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Burnout recognized as 'occupational phenomenon' by World Health Organization

The World Health Organization has updated its definition for 'burn-out.'

As the World Health Organization (WHO) gets set to develop additional guidelines for mental well-being in the workplace, the group has added a more detailed definition for what it means to feel professional burnout.

The latest version of the organization's handbook, the Internal Classification of Diseases (ICD), describes 'burn-out' as a syndrome "resulting from chronic workplace stress that has not been successfully managed." 

A spokesman for the WHO initially told reporters on Monday this was the first time professional burnout has been recognized as a medical condition by the organization, according to an AFP report. But on Tuesday, the WHO released a statement clarifying that it's been included as an "occupational phenomenon" and not a medical condition.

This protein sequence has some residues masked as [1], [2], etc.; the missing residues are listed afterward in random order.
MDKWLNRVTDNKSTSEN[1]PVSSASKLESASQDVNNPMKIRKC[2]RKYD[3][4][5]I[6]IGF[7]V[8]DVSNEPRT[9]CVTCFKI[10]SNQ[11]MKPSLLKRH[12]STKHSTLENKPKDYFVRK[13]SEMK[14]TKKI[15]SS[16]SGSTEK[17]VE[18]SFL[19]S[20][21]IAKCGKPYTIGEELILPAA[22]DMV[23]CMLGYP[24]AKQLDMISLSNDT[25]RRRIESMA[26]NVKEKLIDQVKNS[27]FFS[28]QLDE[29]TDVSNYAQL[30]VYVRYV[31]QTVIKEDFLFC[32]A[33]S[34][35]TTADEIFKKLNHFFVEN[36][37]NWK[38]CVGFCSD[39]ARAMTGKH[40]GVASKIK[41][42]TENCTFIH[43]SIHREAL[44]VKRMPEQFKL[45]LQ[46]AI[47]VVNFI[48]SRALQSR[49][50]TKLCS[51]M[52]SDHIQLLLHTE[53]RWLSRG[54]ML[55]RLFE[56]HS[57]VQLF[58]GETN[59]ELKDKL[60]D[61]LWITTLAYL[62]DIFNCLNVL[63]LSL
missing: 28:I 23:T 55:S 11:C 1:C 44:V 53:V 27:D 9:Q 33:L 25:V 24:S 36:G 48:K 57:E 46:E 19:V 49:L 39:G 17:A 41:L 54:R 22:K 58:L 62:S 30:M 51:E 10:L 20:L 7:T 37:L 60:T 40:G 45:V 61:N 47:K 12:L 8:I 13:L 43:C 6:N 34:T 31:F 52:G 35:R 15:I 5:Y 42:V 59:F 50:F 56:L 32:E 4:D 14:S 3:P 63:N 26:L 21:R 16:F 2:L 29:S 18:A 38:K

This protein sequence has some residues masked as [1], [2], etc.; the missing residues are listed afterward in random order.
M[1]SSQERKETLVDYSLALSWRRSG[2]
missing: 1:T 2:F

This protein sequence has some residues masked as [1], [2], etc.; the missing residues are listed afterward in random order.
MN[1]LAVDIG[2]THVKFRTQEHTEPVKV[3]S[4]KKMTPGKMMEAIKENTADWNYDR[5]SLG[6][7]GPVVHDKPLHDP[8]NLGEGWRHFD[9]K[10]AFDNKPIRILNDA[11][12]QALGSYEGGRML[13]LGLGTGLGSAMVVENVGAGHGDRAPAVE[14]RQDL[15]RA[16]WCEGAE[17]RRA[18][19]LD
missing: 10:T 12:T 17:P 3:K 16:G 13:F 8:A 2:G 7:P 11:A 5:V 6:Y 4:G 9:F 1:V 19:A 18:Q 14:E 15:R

It's included in a section about problems associated with employment or unemployment. 

According to the WHO's definition, burnout has three aspects: 

1. Feelings of energy depletion or exhaustion

2. Increased mental distance from one's job, or feelings of negativism or cynicism related to one's job

3. Reduced professional efficacy 

The WHO noted that burn-out refers "specifically to phenomena in the occupational context and should not be applied to describe experiences in other areas of life."

The group's new classification of diseases, ICD-11, was published last year and approved over the weekend by the WHO member states at the annual World Health Assembly. It will officially take effect on January 1, 2022. 

"ICD is the foundation for the identification of health trends and statistics globally, and the international standard for reporting diseases and health conditions," the WHO said in a statement

The new register will also no longer describe being transgender as a mental disorder, while video game addition or "gaming disorder" was added to the list of modern diseases. 

Editor's note: This story has been updated to reflect that WHO did not classify "burn-out" as a medical condition, but instead had included it as an "occupational phenomenon."